• Encourage children to let you know if they see something on the Internet that makes them uncomfortable or if someone asks them for personal information.
  • Remind children not to share personal information with strangers on the Internet and to ideally always ask for permission before downloading games or apps.
  • Use parental control software to block inappropriate websites and games and monitor your child's online activities.

Tips for parental control

There are family control tools that let you will allow you to limit the time spent on the Internet or block certain pages and keywords. They are usually installed on the computer or mobile device on which children use the Internet and allow parents to set access restrictions based on age or content category. On the one hand, some parental control is necessary. But on the other side even control should have its limits. Don't forget to let children have their natural curiosity and immediacy. You probably don't want the over-control to go as extreme as the show shows Black Mirror.

Parental control tools

The most common parental control apps are the ones you already have in your hands:

  • Screen time on iPhone
  • Family link on Android
  • Parental Controls on Youtube, Instagram, Facebook, Tiktok (Yes, they really are!)
  • Parental controls on Microsoft accounts, Windows, etc.
  • Parental controls on devices (such as Wifi routers)

Or try for example:

  • JakouHru.cz: a portal summarizing both the development potential of games and their pitfalls, as well as their fun.
  • KidLogger: can limit the time spent in any application.
  • Bark: tracks screen time.
  • Mobicip: contains basic tools for checking the time in front of the monitor.
  • Qustodio: is a monitoring tool and tracks geographic location.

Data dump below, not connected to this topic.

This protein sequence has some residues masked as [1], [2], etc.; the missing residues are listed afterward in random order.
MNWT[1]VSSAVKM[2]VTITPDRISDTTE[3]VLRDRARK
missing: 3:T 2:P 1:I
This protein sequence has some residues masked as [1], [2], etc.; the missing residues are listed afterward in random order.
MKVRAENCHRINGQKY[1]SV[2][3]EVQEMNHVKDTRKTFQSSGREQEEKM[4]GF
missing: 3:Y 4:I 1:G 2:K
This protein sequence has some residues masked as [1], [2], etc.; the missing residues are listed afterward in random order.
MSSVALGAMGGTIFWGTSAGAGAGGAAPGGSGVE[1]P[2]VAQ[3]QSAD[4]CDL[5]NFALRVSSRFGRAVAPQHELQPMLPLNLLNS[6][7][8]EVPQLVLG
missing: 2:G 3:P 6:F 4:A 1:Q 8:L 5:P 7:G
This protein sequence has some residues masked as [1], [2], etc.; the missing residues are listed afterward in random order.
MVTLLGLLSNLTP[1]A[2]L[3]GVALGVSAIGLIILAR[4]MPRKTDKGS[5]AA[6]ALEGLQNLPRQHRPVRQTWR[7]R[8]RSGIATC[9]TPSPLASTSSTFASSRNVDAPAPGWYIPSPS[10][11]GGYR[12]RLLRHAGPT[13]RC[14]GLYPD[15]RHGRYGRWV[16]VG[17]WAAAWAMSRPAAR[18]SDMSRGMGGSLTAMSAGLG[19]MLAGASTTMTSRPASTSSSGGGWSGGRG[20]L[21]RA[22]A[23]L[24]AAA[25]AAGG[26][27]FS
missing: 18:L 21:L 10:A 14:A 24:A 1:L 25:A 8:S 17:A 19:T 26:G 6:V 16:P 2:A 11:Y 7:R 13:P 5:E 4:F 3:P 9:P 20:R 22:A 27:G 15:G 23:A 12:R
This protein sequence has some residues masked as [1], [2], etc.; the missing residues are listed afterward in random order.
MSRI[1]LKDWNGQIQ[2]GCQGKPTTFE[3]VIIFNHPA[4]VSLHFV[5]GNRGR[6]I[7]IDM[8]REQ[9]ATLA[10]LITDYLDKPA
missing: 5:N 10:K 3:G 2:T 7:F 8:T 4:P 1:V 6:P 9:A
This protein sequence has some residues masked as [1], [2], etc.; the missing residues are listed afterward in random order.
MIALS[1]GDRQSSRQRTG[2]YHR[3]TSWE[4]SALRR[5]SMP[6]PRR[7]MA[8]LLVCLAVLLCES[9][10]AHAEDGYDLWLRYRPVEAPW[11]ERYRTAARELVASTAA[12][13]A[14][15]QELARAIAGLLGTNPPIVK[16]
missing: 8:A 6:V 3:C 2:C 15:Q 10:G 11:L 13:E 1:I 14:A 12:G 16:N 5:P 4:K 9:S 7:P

Some final advice

  1. Talk openly with children about games that interest them.
  2. Inform them about the possible danger and advise them on what to do in case they encounter an unpleasant situation on the Internet.
  3. Check how much time they spend playing online and monitor whether the game content is appropriate for your child's age.
  4. When they have to play, play with them sometimes.
  5. Set an example for your children and try to spend less time on the Internet. Perhaps your child will take an example from you.

It's all about trust

Trust is important to successfully manage digital pitfalls. Parents' trust in their offspring. And the relationship with our children. If you have a good relationship with your children and they know they can come to you in case of trouble, then you are half won. If you put down what they do on the network, or evaluate it negatively and ban it, your child will continue anyway. He will only hide it from you so that you again "they didn't scold„.

We often look at children's world through our eyes and evaluate children's activities through our life filter. “This is bullshit, don't do this.” Yes, I'm not denying it, the online world is full of pitfalls that we need to protect children from. Just like in the physical world. Just don't close the door to the children's world and to the trust of your children. Feel free to keep thinking that it's nonsense. But try to remember how many stupid things you have done.